LONDON -- The street is rich in splendid clocks that overhang the sidewalks and ornament abandoned newspaper palaces, water stained, and here and there streaked by pigeon dung.
The clocks tick on, not always in tune with one another.
The ghosts of all the past contributors to the legend of Fleet Street lurk in the courts and alleys that run into the main artery like tributaries to the greater stream. They are cold presences, these ghosts, in offices now held by correspondents for foreign and provincial journals, by accountants, by lawyers and their callow clerks, or by others who do prosaic but important work.
The spirits are ever there. Joan Graham, employed 33 years in The Baltimore Sun's London offices, wrote of them when the paper abandoned its quarters up the street from where we are today.
They were the ghosts of correspondents past coming "out of the filing cabinets, the closets, dusty drawers and fading photographs of 40 Fleet St., home for the past 31 years of the London Bureau of The Baltimore Sun."
Those words were written in 1956. We have been here a long time. Much has changed. Not everything.
Fleet Street is still choked with black taxis of archaic design and double-storied red buses that look like large toys. It remains noisy on this street that travels hardly 600 yards, down from the Strand and into the Ludgate Circus, where the Fleet River once poured by and into the Thames.
The pubs and wine bars of Fleet Street still host men determined to remember the most unexceptional occurrences as having been world-altering events, and ordinary lives as having been bright, exciting, full of adventure. The purposes of Fleet Street's denizens were always mixed: They were evangelical, radical, anti-monarchical, republican, romantic.
Fleet Street is the pantheon of the trade of journalism in Britain. An editor of the Observer, J. L. Garvin, is buried in the Church of St. Dunstan of the West. Three feet from his grave marker is a flattering bust of Alfred C. W. Harmsworth Northcliffe, founder of the Mail and the Mirror. Both were personages, sharing, as they are, their sepulchral dark with the likes of Lord Calvert.
There is a blue plaque on a new building housing lawyers on Bouverie Street, which intersects Fleet. It reminds anyone who is interested that William Hazlitt, the great 19th-century essayist, once lived in a house there.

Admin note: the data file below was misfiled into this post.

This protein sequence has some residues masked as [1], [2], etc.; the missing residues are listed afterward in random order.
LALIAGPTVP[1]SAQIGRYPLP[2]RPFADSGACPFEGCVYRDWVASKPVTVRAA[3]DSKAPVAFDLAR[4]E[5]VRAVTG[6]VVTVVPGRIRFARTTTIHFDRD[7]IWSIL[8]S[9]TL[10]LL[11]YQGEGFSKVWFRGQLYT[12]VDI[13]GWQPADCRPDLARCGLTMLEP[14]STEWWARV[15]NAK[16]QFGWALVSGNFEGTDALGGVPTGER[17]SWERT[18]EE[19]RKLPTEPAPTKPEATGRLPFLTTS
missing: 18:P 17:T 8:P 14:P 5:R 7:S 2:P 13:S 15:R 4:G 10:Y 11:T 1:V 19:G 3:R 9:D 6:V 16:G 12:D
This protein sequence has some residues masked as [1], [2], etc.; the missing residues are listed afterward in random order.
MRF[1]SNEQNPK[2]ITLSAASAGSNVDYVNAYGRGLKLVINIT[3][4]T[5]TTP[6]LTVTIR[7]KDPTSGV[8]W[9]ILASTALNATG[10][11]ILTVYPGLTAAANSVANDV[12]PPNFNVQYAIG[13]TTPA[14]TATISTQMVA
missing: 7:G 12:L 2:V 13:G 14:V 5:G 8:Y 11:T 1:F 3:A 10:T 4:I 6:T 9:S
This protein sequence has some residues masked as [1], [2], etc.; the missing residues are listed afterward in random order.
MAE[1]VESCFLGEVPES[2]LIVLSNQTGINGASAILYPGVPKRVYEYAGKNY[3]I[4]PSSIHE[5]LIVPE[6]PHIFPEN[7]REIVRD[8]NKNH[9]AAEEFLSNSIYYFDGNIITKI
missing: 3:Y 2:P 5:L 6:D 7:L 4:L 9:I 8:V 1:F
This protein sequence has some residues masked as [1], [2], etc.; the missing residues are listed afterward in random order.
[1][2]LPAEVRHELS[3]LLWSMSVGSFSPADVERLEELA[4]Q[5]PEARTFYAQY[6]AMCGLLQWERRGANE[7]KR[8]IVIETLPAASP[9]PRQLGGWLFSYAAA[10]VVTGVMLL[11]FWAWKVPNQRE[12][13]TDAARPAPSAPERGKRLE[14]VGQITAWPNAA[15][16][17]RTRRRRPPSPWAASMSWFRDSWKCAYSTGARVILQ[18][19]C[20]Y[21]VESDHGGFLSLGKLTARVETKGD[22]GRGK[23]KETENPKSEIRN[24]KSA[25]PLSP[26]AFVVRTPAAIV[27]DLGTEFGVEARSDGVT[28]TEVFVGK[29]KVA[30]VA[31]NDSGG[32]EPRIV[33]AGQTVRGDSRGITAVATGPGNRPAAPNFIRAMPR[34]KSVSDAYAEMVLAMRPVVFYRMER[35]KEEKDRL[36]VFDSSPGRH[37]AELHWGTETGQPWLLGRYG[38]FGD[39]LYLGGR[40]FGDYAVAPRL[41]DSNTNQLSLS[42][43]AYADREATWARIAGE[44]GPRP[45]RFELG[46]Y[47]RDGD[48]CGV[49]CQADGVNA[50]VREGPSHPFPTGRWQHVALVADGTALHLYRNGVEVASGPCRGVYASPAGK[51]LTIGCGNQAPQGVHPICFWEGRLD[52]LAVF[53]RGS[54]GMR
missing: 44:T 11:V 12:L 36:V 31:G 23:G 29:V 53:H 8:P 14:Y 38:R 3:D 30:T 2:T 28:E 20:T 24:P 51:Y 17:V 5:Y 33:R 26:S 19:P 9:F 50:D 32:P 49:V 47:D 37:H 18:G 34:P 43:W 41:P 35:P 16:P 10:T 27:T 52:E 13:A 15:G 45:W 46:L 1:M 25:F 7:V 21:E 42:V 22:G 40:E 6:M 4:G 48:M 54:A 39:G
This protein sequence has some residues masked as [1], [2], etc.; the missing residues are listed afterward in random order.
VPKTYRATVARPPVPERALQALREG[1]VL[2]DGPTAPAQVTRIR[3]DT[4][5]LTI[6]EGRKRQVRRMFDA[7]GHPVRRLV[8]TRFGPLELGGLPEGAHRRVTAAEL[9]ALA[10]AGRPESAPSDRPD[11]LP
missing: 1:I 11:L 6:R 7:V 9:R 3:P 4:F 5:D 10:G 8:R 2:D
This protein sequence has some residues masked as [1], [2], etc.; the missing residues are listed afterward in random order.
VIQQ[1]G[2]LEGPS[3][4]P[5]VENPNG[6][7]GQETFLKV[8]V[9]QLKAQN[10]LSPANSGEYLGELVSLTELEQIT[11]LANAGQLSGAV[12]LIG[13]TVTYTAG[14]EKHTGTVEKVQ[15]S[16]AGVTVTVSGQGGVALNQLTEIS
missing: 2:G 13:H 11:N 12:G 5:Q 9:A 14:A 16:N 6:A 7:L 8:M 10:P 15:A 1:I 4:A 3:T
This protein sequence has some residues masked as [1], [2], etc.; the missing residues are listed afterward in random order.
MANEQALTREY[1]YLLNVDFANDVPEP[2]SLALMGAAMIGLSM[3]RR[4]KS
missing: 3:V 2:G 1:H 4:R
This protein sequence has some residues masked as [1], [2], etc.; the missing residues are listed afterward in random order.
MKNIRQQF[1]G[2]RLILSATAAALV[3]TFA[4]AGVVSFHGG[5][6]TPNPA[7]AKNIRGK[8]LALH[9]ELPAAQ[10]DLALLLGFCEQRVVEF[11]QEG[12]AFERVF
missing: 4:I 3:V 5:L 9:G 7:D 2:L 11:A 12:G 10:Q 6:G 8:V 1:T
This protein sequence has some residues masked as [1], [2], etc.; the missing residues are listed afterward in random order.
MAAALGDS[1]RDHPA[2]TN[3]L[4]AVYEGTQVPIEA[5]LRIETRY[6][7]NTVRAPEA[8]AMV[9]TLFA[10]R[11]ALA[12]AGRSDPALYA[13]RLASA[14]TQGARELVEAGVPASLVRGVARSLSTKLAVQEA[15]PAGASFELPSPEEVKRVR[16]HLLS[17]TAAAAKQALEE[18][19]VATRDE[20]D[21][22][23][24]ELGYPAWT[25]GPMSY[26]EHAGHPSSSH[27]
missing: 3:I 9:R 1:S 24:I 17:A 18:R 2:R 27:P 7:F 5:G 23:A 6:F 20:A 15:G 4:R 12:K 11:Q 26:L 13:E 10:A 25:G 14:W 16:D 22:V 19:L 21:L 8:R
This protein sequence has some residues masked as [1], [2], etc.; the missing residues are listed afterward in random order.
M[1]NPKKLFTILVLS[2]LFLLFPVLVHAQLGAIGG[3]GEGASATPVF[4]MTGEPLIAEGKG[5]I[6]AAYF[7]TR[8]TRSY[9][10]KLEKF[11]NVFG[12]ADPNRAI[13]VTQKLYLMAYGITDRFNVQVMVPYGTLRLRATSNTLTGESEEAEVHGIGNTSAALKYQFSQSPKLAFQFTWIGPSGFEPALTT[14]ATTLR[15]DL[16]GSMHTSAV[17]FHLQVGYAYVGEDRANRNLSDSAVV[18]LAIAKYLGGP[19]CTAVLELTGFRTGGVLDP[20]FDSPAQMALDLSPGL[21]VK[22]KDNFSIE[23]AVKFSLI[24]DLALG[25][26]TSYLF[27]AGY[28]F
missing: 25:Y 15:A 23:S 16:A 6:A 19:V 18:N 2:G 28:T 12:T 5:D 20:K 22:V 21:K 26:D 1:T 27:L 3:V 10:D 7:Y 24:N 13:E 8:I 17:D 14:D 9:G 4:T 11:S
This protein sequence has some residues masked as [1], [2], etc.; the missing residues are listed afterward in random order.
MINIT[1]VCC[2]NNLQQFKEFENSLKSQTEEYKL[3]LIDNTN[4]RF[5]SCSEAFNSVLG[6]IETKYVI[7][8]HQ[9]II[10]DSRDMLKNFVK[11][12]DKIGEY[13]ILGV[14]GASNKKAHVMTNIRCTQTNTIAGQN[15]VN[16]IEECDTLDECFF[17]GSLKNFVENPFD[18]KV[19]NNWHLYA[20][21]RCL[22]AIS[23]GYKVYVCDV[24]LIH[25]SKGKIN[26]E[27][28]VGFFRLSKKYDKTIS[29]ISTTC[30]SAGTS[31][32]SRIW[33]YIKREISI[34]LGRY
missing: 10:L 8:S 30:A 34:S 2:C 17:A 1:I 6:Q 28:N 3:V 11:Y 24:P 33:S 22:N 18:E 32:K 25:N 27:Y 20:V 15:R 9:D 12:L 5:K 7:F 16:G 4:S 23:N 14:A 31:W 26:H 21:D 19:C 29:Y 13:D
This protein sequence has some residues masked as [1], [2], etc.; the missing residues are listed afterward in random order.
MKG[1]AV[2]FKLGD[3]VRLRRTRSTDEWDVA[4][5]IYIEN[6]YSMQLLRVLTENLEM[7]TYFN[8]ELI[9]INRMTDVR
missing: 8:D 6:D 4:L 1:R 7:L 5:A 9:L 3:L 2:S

He may have been the first to use the expression "the fourth estate," when he referred to radical journalist William Cobbett, a contemporary.
(They always did that, wrote about each other. Hazlitt wrote about Cobbett, who argued in the prints with Tom Paine. Today a fading Peregrine G. Worsthorne -- one of Lyndon B. Johnson's favorites because he endorsed his Vietnam policies -- defends himself in the pages of the Telegraph against allegations he is a snob and suggests that the editor of the Sunday Times may be one, too.)
(They rarely say anything pleasant. Consider this from Beryl Bainbridge, a columnist for one tabloid, the Evening Standard, writing about another, The Sun: "The proliferation of cancerous cells, supposedly caused by smoking and leading to allover death, is arguably preferable to the brain death caused by the reading and ingestion of such an absurd, inaccurate and ignorant tabloid.")
Ray Boston, who worked for the Manchester Evening News, below The Baltimore Sun's offices at 40 Fleet, was so angry when they tore down Hazlitt's house, he wrote a book fetching up all the old stories. He told of how people on this street became addicted to the vice of exaggeration, a hazard not peculiar to the trade of journalism.
"The Fleet Street interpretation," said Mr. Boston, "was the worst interpretation. News had to reflect the pictures and stories already in people's minds. If people think that Paris is ooo-lala, you give them ooo-lala. If people think only of gangsters in Chicago, you give them stories of gangsters."
This is exactly what they do today in the Mirror and the Express.
Some things never change.
Fleet Street, said John Francis Gore, an editorial writer of the 1920s, was a place "of hasty judgment, of distorted truth, of elastic morality, of easy conviction."
So why would anybody be proud of a tradition like that?
Because there was more to it.
Charles Lamb essayed from this neighborhood. Benjamin Franklin learned the printer's trade here. Paine's voice was heard in these streets before it echoed through the colonies in America. (Paine's bones were dug up from a Brooklyn, N.Y., cemetery and brought back by that fellow Cobbett again, who planned to deploy them as a symbol for something or other. But he lost them in a Liverpool rooming house and never even bothered to go back to look for them.)
Then there were Samuel Johnson, Evelyn Waugh, George Orwell.